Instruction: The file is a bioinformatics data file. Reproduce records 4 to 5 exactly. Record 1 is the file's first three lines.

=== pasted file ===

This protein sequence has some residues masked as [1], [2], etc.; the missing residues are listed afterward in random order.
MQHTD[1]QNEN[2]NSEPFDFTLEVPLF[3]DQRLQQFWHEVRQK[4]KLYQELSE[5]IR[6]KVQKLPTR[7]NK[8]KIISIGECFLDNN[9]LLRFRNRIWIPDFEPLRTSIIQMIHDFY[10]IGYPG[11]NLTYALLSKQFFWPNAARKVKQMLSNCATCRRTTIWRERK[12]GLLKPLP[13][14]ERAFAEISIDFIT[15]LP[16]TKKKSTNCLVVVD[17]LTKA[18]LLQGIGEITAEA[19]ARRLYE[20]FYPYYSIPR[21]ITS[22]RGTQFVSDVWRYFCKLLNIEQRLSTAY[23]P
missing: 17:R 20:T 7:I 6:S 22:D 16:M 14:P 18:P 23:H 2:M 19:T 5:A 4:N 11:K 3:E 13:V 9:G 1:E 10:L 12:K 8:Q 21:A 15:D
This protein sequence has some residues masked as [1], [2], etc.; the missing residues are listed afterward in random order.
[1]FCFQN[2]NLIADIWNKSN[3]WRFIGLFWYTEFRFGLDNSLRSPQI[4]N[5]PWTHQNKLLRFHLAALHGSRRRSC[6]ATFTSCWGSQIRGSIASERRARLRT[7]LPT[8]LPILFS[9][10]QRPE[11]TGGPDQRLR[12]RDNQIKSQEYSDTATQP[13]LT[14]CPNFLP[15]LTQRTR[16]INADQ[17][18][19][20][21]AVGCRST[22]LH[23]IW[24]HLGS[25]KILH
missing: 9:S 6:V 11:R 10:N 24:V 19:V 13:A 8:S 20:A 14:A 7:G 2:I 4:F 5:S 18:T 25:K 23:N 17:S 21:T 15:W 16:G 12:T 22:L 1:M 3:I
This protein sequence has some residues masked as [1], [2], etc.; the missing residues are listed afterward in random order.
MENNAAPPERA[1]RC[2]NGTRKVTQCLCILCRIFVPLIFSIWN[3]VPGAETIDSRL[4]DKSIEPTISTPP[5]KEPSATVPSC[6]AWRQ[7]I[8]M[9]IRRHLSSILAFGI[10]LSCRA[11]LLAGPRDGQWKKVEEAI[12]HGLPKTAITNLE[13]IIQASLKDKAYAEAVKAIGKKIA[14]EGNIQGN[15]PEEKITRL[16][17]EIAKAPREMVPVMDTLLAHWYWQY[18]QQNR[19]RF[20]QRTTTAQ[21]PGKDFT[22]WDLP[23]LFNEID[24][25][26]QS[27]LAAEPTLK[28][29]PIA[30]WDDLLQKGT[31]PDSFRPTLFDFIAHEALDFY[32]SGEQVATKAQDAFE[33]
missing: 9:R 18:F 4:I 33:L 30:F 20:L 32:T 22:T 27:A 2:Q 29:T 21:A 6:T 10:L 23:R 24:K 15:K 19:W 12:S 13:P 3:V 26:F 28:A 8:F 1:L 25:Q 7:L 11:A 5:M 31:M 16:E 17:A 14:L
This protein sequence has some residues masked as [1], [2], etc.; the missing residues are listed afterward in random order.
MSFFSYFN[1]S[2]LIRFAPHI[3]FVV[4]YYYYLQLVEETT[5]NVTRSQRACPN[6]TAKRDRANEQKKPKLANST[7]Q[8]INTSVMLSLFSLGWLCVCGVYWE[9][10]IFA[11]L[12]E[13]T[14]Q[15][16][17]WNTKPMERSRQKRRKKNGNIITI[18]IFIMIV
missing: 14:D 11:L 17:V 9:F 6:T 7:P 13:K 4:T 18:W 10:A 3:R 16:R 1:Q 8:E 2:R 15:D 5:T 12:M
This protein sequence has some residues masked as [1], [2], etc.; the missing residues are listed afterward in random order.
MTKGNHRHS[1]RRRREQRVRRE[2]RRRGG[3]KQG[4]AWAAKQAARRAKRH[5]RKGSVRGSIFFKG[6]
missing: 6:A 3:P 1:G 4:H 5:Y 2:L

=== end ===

This protein sequence has some residues masked as [1], [2], etc.; the missing residues are listed afterward in random order.
MSFFSYFN[1]S[2]LIRFAPHI[3]FVV[4]YYYYLQLVEETT[5]NVTRSQRACPN[6]TAKRDRANEQKKPKLANST[7]Q[8]INTSVMLSLFSLGWLCVCGVYWE[9][10]IFA[11]L[12]E[13]T[14]Q[15][16][17]WNTKPMERSRQKRRKKNGNIITI[18]IFIMIV
missing: 14:D 11:L 17:V 9:F 6:T 7:P 13:K 4:T 18:W 10:A 3:R 16:R 1:Q 8:E 2:R 15:D 5:T 12:M
This protein sequence has some residues masked as [1], [2], etc.; the missing residues are listed afterward in random order.
MTKGNHRHS[1]RRRREQRVRRE[2]RRRGG[3]KQG[4]AWAAKQAARRAKRH[5]RKGSVRGSIFFKG[6]
missing: 6:A 3:P 1:G 4:H 5:Y 2:L